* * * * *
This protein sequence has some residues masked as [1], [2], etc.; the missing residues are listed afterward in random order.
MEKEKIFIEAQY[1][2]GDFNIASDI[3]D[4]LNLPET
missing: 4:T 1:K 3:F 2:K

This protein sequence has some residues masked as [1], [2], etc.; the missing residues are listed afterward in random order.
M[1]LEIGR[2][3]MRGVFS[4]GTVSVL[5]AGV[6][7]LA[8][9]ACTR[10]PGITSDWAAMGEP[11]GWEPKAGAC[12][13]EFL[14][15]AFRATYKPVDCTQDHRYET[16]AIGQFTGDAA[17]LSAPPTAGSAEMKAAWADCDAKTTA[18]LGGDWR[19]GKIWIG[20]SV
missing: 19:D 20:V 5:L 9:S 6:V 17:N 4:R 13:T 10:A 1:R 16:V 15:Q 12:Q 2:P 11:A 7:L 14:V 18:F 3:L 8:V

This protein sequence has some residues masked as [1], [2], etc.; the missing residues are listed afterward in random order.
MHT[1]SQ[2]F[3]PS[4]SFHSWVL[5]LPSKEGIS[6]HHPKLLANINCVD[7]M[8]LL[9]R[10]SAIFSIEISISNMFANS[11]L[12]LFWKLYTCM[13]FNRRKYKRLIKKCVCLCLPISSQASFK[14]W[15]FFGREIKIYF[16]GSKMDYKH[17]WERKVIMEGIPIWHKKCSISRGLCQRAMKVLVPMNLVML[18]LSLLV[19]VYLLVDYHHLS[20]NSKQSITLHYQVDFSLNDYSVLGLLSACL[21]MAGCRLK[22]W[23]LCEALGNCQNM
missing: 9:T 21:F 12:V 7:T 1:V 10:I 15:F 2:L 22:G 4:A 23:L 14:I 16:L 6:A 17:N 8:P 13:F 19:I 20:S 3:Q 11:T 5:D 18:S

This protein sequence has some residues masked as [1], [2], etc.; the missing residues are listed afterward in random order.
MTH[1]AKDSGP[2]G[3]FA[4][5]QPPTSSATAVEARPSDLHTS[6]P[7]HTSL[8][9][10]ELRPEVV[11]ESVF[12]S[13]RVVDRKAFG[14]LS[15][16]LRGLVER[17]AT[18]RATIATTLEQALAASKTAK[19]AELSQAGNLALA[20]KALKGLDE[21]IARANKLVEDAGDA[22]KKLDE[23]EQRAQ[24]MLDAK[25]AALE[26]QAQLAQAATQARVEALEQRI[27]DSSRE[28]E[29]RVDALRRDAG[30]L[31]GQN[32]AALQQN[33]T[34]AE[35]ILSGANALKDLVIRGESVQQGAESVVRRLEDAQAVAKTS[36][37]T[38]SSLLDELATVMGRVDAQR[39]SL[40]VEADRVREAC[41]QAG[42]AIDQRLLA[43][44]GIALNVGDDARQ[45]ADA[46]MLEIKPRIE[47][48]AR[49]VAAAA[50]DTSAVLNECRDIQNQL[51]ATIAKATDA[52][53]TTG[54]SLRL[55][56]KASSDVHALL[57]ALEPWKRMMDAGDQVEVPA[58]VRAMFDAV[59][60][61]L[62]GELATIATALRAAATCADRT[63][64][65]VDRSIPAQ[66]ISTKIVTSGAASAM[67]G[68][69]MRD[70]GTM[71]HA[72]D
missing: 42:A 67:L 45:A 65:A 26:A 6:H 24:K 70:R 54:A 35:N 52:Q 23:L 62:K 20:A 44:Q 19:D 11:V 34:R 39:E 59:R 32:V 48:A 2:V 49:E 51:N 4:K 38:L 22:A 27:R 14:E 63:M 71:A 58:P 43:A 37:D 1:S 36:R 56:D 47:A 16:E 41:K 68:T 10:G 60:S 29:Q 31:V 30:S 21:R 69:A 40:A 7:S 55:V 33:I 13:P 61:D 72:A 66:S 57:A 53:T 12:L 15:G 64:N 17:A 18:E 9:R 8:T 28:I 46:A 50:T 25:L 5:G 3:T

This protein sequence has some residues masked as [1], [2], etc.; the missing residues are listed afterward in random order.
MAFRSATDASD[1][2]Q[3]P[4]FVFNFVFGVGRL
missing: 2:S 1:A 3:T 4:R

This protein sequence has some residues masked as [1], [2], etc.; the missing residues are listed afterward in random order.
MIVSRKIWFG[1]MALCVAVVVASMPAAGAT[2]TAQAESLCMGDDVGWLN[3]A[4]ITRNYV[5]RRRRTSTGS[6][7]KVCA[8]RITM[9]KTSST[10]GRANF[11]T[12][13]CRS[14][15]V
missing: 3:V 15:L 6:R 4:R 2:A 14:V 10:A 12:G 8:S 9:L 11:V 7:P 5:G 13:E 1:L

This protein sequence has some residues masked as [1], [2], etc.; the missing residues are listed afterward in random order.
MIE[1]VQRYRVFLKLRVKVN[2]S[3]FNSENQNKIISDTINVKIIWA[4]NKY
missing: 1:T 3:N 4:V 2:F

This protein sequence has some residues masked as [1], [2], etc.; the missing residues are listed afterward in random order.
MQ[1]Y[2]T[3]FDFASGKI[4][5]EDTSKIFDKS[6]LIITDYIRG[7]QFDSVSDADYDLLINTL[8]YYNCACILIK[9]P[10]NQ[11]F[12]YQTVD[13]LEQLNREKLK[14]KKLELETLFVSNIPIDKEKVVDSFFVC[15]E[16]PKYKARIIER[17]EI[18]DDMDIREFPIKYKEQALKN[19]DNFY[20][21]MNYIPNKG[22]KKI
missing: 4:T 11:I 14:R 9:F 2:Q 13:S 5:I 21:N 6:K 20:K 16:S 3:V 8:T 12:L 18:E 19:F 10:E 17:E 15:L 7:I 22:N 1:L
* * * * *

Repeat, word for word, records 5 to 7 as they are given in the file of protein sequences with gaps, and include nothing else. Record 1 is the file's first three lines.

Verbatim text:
This protein sequence has some residues masked as [1], [2], etc.; the missing residues are listed afterward in random order.
MAFRSATDASD[1][2]Q[3]P[4]FVFNFVFGVGRL
missing: 2:S 1:A 3:T 4:R

This protein sequence has some residues masked as [1], [2], etc.; the missing residues are listed afterward in random order.
MIVSRKIWFG[1]MALCVAVVVASMPAAGAT[2]TAQAESLCMGDDVGWLN[3]A[4]ITRNYV[5]RRRRTSTGS[6][7]KVCA[8]RITM[9]KTSST[10]GRANF[11]T[12][13]CRS[14][15]V
missing: 3:V 15:L 6:R 4:R 2:A 14:V 10:A 12:G 8:S 9:L 11:V 7:P 5:G 13:E 1:L

This protein sequence has some residues masked as [1], [2], etc.; the missing residues are listed afterward in random order.
MIE[1]VQRYRVFLKLRVKVN[2]S[3]FNSENQNKIISDTINVKIIWA[4]NKY
missing: 1:T 3:N 4:V 2:F